The Presidents really get interesting now, as a political leadership culture in the U.S. matures, the stakes of failure become greater, and technology, labor upheaval, expanding big business and greater influence on world affairs transforms the Presidency into truly the toughest job on earth.
Another one of my favorites, Cleveland was known for telling the truth ( he as called “Grover the Good”), but he participated in one of the most elaborate deceptions in Presidential history.
As explained in historian Matthew Algeo’s 2011 book, “The President Is a Sick Man,” President Cleveland noticed an odd bump on the roof of his mouth in the summer of 1893, shortly after he took office for the second time. (Cleveland is the only President with split terms, the hapless Republican Benjamin Harrison winning an electoral college victory that gave him four years as the bland filling in a Cleveland sandwich.) The bump was diagnosed as a life-threatening malignant tumor, and the remedy was removal. Cleveland believed that news of his diagnosis would send Wall Street and the country into a panic at a time when the economy was sliding into a depression anyway, and agreed to an ambitious and dangerous plan to have the surgery done in secret. The plan was for the President to announce he was taking a friend’s yacht on a four-day fishing trip from New York to his summer home in Cape Cod. Unknown to the press and the public was that the yacht had been transformed into a floating operating room, and a team of six surgeons were assembled and waiting.
The 90 minute procedure employed ether as the anesthesia, and the doctors removed the tumor, five teeth and a large part of the President’s upper left jawbone, all at sea. They also managed to extract the tumor through the President’s mouth while leaving no visible scar and without altering Cleveland’s walrus mustache. Talking on NPR in 2011, historian said,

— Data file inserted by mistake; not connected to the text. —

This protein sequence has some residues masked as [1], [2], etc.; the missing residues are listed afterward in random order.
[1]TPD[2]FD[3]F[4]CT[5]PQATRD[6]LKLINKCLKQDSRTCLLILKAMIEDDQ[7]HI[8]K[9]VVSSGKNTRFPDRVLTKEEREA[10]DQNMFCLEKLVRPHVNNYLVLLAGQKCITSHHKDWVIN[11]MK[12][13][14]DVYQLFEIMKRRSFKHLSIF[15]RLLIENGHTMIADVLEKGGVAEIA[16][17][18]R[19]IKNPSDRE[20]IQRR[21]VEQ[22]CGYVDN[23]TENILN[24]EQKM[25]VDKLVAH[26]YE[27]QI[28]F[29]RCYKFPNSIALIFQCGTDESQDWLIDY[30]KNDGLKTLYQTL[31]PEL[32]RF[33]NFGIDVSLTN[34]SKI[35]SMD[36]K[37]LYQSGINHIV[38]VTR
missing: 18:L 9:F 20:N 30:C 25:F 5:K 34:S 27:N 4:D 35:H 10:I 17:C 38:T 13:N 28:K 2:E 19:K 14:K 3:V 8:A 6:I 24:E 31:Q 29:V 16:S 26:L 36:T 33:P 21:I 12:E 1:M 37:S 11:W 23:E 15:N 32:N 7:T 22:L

“I talked to a couple of oral surgeons researching the book, and they still marvel at this operation: that they were able to do this on a moving boat; that they did it very quickly. A similar operation today would take several hours; they did it in 90 minutes.”
But the operation was a success. An artificial partial upper jaw made of rubber was installed to replace the missing bone, and Cleveland, who had the constitution of a moose, reappeared after four days looking hardy and most incredible of all, able to speak as clearly as ever. How did he heal so fast? Why wasn’t his speech effected? He endures doctors cutting out a large chuck of his mouth using 19th century surgical techniques and is back on the job in less than a week? No wonder nobody suspected the truth.
Then, two months later, Philadelphia Press reporter E.J. Edwards published a story about the surgery, thanks to one of the doctors anonymously breaching doctor-patient confidentiality. Cleveland, who in his first campaign for the White House had dealt with Republican accusations that he had fathered an illegitimate child by publicly admitting it, flatly denied Edwards’ story, and his aides launched a campaign to discredit the reporter. Grover the Good never lies, thought the public, so Edwards ended up where Brian Williams is now. His career and credibility were ruined.
Nobody outside of the participants knew about the operation and the President’s fake jaw until twenty-four years later, after all the other principals were dead except three witnesses. One of the surgeons decided to publish an article to prove that E.J. Edwards had been telling the truth after all.
This is a great ethics problem. Was it ethical for Cleveland to keep his health issues from the public? In this case, yes, I’d say so. Was it unethical for the doctor to break his ethical duty? Of course. Was Edwards ethical to report the story? Sure.
The tough question is: Was Cleveland ethical to deny the story and undermine the reporter’s credibility? I think it was a valid utilitarian move, and barely ethical: it was better for the nation to distrust one reporter than the President, especially when his secret was one he responsibly withheld, and his doctor unethically revealed. Continue reading →